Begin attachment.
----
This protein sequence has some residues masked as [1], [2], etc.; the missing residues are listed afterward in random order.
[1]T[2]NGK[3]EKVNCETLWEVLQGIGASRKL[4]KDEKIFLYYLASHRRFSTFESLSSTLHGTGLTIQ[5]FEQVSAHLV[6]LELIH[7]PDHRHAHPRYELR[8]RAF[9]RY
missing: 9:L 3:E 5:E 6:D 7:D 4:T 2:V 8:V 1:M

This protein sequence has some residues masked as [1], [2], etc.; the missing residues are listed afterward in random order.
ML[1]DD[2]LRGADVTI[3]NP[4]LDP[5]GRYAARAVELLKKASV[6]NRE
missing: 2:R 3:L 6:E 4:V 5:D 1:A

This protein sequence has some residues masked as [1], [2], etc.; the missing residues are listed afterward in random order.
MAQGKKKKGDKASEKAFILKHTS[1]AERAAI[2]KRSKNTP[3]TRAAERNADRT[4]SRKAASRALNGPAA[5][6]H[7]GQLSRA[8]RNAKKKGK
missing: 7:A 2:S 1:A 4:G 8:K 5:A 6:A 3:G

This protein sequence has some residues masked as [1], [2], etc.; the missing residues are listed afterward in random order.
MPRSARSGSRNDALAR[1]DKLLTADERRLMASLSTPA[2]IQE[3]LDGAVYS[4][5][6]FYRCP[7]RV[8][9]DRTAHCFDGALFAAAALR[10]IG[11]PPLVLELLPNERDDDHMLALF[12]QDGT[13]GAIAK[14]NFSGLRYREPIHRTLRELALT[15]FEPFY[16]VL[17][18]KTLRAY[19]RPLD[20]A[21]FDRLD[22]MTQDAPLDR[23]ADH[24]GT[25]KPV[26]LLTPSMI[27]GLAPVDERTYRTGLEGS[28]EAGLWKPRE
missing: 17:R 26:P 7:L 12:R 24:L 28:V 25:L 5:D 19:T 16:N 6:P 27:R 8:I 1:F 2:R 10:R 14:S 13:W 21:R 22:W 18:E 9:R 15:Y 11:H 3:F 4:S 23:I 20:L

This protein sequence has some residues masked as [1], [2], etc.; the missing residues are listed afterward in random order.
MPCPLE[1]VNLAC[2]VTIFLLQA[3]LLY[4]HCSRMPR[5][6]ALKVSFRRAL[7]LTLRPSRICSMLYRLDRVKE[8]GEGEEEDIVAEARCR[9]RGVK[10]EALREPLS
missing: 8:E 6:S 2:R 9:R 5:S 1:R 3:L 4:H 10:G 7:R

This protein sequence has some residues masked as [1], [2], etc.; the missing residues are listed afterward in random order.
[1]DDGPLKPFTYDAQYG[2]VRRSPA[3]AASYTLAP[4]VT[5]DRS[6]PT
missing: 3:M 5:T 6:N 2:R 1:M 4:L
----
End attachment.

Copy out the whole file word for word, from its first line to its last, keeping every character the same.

This protein sequence has some residues masked as [1], [2], etc.; the missing residues are listed afterward in random order.
[1]T[2]NGK[3]EKVNCETLWEVLQGIGASRKL[4]KDEKIFLYYLASHRRFSTFESLSSTLHGTGLTIQ[5]FEQVSAHLV[6]LELIH[7]PDHRHAHPRYELR[8]RAF[9]RY
missing: 9:L 3:E 5:E 6:D 7:D 4:T 2:V 8:V 1:M

This protein sequence has some residues masked as [1], [2], etc.; the missing residues are listed afterward in random order.
ML[1]DD[2]LRGADVTI[3]NP[4]LDP[5]GRYAARAVELLKKASV[6]NRE
missing: 2:R 3:L 6:E 4:V 5:D 1:A

This protein sequence has some residues masked as [1], [2], etc.; the missing residues are listed afterward in random order.
MAQGKKKKGDKASEKAFILKHTS[1]AERAAI[2]KRSKNTP[3]TRAAERNADRT[4]SRKAASRALNGPAA[5][6]H[7]GQLSRA[8]RNAKKKGK
missing: 7:A 2:S 1:A 4:G 8:K 5:A 6:A 3:G

This protein sequence has some residues masked as [1], [2], etc.; the missing residues are listed afterward in random order.
MPRSARSGSRNDALAR[1]DKLLTADERRLMASLSTPA[2]IQE[3]LDGAVYS[4][5][6]FYRCP[7]RV[8][9]DRTAHCFDGALFAAAALR[10]IG[11]PPLVLELLPNERDDDHMLALF[12]QDGT[13]GAIAK[14]NFSGLRYREPIHRTLRELALT[15]FEPFY[16]VL[17][18]KTLRAY[19]RPLD[20]A[21]FDRLD[22]MTQDAPLDR[23]ADH[24]GT[25]KPV[26]LLTPSMI[27]GLAPVDERTYRTGLEGS[28]EAGLWKPRE
missing: 17:R 26:P 7:L 12:R 24:L 28:V 25:L 5:D 19:T 16:N 6:P 27:R 8:I 1:F 2:R 10:R 14:S 13:W 21:R 22:W 18:E 9:R 15:Y 11:H 3:F 4:S 23:I 20:L

This protein sequence has some residues masked as [1], [2], etc.; the missing residues are listed afterward in random order.
MPCPLE[1]VNLAC[2]VTIFLLQA[3]LLY[4]HCSRMPR[5][6]ALKVSFRRAL[7]LTLRPSRICSMLYRLDRVKE[8]GEGEEEDIVAEARCR[9]RGVK[10]EALREPLS
missing: 8:E 6:S 2:R 9:R 5:S 1:R 3:L 4:H 10:G 7:R

This protein sequence has some residues masked as [1], [2], etc.; the missing residues are listed afterward in random order.
[1]DDGPLKPFTYDAQYG[2]VRRSPA[3]AASYTLAP[4]VT[5]DRS[6]PT
missing: 3:M 5:T 6:N 2:R 1:M 4:L